While the technology for mid-infrared optoelectronic devices has steadily advanced for the past few decades at the component levels, the integration of such devices for the realization of end-user applications with cost-effective and small-form-factor solutions still remains challenging. The biggest challenges arise from the integration of III-V and II-VI compound semiconductor materials (e.g., InSb, PbSe). In fact, besides being costly, these semiconductors are rather incompatible with the Si-based CMOS process. Therefore, the development of Si-compatible mid-infrared optoelectronic devices holds the key to the seamless integration of various mid-infrared components and necessary electronic circuitry into a CMOS architecture.
In the last few years, all over the world an extensive amount of research efforts has been put on the development of Si-compatible mid-infrared optoelectronic devices. Although III-V and II-VI compound semiconductor materials generally achieve superior performance (especially for laser applications), the realization of monolithically integrated photonic-electronic circuits using Si-compatible processes has been driving this research field very intensively. Years of efforts and investments have recently resulted in numerous breakthrough discoveries for material syntheses and fabrication techniques. The research activity on (Si)GeSn is a good example for the synthesis of new mid-infrared materials; (Si)GeSn is inherently compatible with Si and possesses direct bandgap leading to sufficiently high light-emitting efficiency for lasing applications as well as good optical absorption property for detection and imaging applications. Hybrid approaches to integrate III-V/II-VI on Si-compatible platforms using heteroepitaxy and/or wafer bonding have also been attracting a great deal of attention, with the aim to combine the superior optoelectronic properties of compound semiconductors with Si-enabled scalability and CMOS compatibility. Also, emerging materials such as two-dimensional van der Waals materials have also been explored for Si-integrated mid-infrared photodetectors.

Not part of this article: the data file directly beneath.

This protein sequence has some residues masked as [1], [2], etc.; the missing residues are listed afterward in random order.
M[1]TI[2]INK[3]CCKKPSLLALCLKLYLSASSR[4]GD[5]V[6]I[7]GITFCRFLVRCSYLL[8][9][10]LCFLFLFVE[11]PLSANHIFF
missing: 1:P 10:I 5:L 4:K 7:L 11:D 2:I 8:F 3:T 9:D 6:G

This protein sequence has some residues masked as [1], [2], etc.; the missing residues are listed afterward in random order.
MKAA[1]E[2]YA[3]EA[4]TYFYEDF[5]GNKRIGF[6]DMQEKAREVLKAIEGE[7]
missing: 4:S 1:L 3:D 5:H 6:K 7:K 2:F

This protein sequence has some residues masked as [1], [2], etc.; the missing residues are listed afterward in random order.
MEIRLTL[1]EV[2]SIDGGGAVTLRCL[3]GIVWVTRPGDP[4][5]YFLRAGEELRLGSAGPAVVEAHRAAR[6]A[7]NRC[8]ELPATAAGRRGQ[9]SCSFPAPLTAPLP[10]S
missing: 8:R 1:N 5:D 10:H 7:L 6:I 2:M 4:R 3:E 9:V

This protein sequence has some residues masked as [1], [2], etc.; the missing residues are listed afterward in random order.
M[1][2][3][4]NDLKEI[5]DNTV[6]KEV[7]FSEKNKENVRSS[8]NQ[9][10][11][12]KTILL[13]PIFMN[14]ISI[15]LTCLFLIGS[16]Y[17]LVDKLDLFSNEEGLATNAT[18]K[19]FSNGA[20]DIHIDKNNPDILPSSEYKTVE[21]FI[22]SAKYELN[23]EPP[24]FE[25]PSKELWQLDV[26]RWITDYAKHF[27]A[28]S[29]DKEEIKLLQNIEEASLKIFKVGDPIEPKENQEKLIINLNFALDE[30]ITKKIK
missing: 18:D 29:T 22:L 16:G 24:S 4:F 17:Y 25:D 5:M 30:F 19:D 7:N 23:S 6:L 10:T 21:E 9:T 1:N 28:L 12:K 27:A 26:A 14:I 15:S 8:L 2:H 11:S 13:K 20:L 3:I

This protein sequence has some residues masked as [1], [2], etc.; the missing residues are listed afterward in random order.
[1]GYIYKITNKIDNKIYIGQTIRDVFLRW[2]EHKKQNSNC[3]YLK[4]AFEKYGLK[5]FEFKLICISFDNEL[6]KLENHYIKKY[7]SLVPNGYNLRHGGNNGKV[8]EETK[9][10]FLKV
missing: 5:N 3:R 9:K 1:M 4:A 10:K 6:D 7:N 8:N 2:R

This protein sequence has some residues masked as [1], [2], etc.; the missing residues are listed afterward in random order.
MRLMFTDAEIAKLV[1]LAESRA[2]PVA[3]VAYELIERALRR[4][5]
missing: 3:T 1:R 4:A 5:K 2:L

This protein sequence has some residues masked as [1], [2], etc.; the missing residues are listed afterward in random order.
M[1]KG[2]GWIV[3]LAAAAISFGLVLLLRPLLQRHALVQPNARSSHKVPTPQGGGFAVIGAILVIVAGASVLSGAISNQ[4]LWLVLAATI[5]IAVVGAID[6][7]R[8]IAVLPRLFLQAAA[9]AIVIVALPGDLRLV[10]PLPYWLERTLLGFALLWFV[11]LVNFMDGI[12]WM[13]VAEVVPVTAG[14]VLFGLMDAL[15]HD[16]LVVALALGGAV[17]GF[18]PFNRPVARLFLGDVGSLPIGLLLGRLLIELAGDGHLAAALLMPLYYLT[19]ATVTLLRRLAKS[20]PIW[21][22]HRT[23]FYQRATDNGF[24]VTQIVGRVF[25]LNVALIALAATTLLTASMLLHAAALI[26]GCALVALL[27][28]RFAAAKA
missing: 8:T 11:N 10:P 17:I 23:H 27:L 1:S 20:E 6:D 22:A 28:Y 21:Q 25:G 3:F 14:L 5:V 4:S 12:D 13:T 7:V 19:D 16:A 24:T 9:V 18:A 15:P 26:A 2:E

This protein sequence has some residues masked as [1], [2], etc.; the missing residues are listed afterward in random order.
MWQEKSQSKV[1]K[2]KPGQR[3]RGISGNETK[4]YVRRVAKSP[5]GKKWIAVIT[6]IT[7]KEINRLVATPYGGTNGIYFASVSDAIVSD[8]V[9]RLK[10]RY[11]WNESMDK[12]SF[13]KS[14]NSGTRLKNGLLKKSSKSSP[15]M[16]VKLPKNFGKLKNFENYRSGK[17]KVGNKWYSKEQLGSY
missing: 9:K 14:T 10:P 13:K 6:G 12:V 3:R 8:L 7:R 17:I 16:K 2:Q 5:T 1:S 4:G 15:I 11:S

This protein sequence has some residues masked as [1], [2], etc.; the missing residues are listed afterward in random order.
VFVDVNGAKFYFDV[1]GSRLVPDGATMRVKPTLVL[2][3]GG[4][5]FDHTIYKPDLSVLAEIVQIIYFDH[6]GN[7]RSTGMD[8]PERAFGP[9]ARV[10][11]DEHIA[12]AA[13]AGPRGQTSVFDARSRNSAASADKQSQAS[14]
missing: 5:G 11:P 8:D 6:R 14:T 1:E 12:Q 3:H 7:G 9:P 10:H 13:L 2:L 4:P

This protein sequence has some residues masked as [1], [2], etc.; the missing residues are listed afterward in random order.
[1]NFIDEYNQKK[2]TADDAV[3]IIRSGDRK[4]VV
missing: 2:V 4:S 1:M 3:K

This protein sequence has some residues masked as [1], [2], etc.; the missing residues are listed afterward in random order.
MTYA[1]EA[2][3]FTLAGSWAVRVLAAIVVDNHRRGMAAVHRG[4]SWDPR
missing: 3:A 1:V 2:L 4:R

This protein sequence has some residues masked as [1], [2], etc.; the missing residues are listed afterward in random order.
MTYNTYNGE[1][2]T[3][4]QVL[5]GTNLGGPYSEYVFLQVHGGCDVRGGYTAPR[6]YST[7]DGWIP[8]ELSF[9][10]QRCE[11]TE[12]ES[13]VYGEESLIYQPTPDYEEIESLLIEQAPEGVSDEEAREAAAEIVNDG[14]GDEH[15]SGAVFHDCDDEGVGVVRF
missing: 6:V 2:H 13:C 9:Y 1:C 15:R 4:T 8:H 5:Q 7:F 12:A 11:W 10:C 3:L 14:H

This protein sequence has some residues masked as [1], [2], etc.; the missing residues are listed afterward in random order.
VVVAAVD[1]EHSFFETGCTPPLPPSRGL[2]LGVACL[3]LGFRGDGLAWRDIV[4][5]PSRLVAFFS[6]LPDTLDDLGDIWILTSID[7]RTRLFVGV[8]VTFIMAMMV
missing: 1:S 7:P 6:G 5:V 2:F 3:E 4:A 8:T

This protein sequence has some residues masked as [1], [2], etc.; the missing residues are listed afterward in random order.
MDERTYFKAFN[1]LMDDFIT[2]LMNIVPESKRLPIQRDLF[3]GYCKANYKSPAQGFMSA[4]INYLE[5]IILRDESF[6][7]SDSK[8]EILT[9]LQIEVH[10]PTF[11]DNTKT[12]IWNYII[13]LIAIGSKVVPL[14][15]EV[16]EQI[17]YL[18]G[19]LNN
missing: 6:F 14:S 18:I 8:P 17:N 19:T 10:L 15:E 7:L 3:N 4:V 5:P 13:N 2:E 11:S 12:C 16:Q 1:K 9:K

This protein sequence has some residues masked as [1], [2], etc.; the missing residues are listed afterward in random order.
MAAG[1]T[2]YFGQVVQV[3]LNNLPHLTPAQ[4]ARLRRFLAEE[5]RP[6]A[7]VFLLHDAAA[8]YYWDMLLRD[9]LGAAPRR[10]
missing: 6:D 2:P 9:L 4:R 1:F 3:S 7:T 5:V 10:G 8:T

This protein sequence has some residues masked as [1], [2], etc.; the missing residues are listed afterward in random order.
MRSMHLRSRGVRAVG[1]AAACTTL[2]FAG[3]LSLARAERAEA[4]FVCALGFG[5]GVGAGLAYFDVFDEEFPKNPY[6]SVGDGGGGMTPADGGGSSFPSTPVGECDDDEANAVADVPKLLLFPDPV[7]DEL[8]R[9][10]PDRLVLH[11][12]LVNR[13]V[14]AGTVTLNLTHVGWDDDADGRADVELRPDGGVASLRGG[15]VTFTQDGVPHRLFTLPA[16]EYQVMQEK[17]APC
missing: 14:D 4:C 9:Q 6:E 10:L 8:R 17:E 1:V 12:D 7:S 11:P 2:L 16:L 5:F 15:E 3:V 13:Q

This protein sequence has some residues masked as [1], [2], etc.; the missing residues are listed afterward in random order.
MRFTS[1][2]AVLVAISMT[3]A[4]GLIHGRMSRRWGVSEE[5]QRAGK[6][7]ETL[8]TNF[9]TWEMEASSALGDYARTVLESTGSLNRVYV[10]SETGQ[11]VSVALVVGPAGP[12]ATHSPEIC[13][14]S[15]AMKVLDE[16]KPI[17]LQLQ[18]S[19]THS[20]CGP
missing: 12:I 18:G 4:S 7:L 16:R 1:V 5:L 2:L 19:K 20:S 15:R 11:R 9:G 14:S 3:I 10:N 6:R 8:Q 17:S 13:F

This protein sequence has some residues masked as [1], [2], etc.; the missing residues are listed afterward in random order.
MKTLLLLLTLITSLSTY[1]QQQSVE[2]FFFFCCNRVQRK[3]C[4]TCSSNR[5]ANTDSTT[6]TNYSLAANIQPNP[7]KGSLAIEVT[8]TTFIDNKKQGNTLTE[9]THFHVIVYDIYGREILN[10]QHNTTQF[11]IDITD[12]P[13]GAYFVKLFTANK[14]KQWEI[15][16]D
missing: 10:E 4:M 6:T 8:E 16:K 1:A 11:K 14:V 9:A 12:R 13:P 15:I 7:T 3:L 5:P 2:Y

Given that there currently exist several active communities pursuing the emerging research areas in the field of mid-infrared optoelectronics, bringing researchers together for the 2021 IEEE Summer Topical Meeting will present a timely opportunity to exchange ideas and discuss the current scientific and technological bottlenecks facing the development of Si-compatible mid-infrared optoelectronics. The meeting will not only serve as a platform for researchers to exchange the newest development of the field but also foster the generation of new ideas and interdisciplinary collaborations and therefore enable the quick growth of the emerging areas to become mature. In addition, bringing researchers who are using different approaches to achieve a common technological objective will allow them to directly discuss the advantages and limitations in each paradigm. This will certainly be an enriching experience to all participants. This interaction of key people in mid-infrared optoelectronics should help the community to move the technology forward and overcome potential barriers in the realization of integrated mid-infrared optoelectronic systems.
While there might seem to be several conferences covering similar topics, they all lack the focus that this workshop will emphasize. For example, IEEE Group-IV Photonics is intended to cover Group-IV integrated photonics but mainly on the performance of devices and components based on Si, Ge, and SiGe, new device structures, or new concepts of mid-infrared optoelectronic integration. IEEE Photonics Annual meeting covers broad integrated photonic topics in very scattered sessions and does not provide a centralized theme for the emerging integrated mid-infrared optoelectronic materials. The ECS meeting has focused sessions biannually on Ge, SiGe, GeSn and GeC but its scope is mainly for material growth and its application for electronic devices. SPIE and MRS all have the mechanism to allow new topics to be added into their broad range of symposiums, but the turn-around time is normally more than one year and the associated conferences are often too big with many parallel sessions which is not a desired platform for researchers to have extensive information exchanging in the frontiers of integrated mid-infrared optoelectronics. Therefore, the organizers all believe that this Summer Topical Meeting is the best route to pursue.